So one half of my brain is exitedly saying "Awesome, Gimmick away, turn Uni into the game you want most to play".  The other half of my brain is cautioning "but do it because it makes the game better for your players, not because it makes the game more familiar".  Too often those get confused.


Zamiel...I like that Privileged Gimmick.  I'll throw that one up on the website next update.  Pretty slick.  I'd probably do it so that that the "Privileged" Trait worked just like a Fact in that the double cost doesn't kick in unless Challenged.  That way, modifications are still free if the "owning" player doesn't mind.
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Zamiel
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« Reply #4 on: October 04, 2006, 12:17:58 PM »

Zamiel...I like that Privileged Gimmick.  I'll throw that one up on the website next update.  Pretty slick.  I'd probably do it so that that the "Privileged" Trait worked just like a Fact in that the double cost doesn't kick in unless Challenged.  That way, modifications are still free if the "owning" player doesn't mind.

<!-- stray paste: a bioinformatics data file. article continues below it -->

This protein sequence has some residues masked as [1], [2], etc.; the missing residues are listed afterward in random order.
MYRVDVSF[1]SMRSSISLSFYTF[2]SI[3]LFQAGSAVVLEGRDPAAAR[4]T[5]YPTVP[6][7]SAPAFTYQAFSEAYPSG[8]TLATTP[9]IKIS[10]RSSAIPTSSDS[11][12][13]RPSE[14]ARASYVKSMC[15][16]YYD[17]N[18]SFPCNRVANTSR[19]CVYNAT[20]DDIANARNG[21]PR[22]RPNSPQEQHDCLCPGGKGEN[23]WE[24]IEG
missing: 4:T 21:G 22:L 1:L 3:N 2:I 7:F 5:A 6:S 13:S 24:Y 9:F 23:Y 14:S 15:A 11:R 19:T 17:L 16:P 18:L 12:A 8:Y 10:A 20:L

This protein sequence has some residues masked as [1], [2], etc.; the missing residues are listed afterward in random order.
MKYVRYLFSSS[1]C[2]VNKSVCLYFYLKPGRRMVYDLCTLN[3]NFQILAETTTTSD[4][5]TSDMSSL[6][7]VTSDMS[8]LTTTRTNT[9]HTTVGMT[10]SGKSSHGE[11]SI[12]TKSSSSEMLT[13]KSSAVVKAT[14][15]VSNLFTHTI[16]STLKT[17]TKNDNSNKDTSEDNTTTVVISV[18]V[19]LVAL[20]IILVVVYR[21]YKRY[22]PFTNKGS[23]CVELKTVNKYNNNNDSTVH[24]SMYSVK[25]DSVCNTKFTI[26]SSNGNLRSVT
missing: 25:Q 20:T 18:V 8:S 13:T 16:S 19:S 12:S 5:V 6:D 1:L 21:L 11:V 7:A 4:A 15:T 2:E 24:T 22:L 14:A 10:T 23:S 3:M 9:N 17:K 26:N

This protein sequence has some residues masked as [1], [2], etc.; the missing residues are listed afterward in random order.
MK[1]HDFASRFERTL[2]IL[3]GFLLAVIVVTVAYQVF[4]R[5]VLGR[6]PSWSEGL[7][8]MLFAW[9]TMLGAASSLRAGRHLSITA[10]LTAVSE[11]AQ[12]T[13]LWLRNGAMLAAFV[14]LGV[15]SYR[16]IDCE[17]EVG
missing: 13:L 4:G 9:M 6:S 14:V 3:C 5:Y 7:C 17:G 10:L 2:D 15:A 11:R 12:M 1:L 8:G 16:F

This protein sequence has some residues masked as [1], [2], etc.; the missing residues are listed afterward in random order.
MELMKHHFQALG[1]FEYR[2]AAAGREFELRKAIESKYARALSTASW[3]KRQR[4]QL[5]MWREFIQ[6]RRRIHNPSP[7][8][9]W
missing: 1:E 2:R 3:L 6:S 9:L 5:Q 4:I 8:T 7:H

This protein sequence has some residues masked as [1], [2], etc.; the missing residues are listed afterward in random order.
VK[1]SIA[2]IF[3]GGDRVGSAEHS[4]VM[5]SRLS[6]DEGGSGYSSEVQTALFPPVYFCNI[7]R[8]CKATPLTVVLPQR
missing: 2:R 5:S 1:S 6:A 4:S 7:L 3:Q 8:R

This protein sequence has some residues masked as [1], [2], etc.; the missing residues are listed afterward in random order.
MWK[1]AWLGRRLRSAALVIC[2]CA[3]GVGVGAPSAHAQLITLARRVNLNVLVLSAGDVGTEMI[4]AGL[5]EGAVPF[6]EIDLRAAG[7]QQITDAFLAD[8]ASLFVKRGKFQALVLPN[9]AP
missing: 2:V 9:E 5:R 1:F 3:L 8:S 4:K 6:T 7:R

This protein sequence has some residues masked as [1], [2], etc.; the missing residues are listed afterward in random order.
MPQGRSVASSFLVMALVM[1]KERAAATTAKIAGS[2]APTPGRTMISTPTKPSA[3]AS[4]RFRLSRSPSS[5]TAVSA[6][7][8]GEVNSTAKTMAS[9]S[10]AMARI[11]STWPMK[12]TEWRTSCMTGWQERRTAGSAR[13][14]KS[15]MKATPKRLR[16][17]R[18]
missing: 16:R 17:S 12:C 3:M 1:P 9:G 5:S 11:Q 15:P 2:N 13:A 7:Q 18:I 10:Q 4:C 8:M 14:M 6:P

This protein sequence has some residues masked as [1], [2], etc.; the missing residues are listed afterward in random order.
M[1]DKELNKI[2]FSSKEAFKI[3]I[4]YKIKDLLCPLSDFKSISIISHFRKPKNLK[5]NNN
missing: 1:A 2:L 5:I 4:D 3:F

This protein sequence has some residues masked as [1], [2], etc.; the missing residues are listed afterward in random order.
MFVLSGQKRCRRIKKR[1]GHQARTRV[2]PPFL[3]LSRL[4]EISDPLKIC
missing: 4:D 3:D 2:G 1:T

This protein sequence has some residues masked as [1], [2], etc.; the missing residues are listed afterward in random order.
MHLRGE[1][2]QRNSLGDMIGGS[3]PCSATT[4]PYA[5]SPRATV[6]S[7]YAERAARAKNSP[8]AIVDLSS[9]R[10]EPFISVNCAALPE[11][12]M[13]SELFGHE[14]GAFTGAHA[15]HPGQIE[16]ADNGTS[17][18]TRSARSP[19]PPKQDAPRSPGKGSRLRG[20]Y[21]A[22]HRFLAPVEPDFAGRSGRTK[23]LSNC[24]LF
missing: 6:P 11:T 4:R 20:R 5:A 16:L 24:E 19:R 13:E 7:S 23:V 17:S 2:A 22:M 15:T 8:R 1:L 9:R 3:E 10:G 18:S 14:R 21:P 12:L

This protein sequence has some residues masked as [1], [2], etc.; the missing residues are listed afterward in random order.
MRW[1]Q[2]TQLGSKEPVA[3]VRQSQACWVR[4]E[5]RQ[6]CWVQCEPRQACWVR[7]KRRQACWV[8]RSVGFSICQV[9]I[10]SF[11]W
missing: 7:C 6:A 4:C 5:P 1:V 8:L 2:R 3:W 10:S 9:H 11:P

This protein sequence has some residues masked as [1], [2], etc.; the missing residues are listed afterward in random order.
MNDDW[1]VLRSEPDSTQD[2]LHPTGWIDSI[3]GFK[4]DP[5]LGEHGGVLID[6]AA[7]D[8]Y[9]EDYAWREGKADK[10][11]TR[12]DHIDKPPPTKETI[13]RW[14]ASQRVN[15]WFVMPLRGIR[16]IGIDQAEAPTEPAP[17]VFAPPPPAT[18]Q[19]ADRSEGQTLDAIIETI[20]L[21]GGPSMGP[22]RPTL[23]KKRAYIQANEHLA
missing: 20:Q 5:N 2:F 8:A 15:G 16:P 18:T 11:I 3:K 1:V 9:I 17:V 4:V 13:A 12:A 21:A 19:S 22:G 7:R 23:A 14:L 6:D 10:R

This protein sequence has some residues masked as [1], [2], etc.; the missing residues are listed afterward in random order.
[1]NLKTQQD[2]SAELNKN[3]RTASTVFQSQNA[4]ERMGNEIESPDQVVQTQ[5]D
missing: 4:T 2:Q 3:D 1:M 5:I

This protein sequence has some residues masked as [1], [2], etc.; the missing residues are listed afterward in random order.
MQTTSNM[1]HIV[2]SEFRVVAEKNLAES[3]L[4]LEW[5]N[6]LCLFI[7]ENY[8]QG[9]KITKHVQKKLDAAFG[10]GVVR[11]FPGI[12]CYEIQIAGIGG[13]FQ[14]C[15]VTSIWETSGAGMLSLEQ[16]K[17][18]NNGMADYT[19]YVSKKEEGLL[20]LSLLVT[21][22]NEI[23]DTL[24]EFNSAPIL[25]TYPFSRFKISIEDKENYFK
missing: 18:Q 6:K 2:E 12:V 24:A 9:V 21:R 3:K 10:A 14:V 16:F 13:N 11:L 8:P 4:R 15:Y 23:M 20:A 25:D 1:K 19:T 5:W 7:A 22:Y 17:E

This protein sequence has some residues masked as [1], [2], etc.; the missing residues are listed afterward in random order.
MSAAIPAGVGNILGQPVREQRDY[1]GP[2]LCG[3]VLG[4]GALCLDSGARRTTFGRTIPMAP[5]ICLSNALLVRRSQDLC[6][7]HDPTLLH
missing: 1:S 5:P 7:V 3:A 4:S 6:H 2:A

Be sure to spell-check it before it goes up. Ugh, I should never post without my spell-checker running.

Though I think the cost being doubled for anyone but the Priviliged Player being implicit is somewhat important on a psychological level. If I know up front that even if the PP is OK with it, it'll cost me 2 Coin to modify it might encourage me to have them do that modification ... which puts some extra by-play over the table. 2 Coin is still a fairly low cost, considering how much gets flung about on the odd occasion (like huge Complications) ...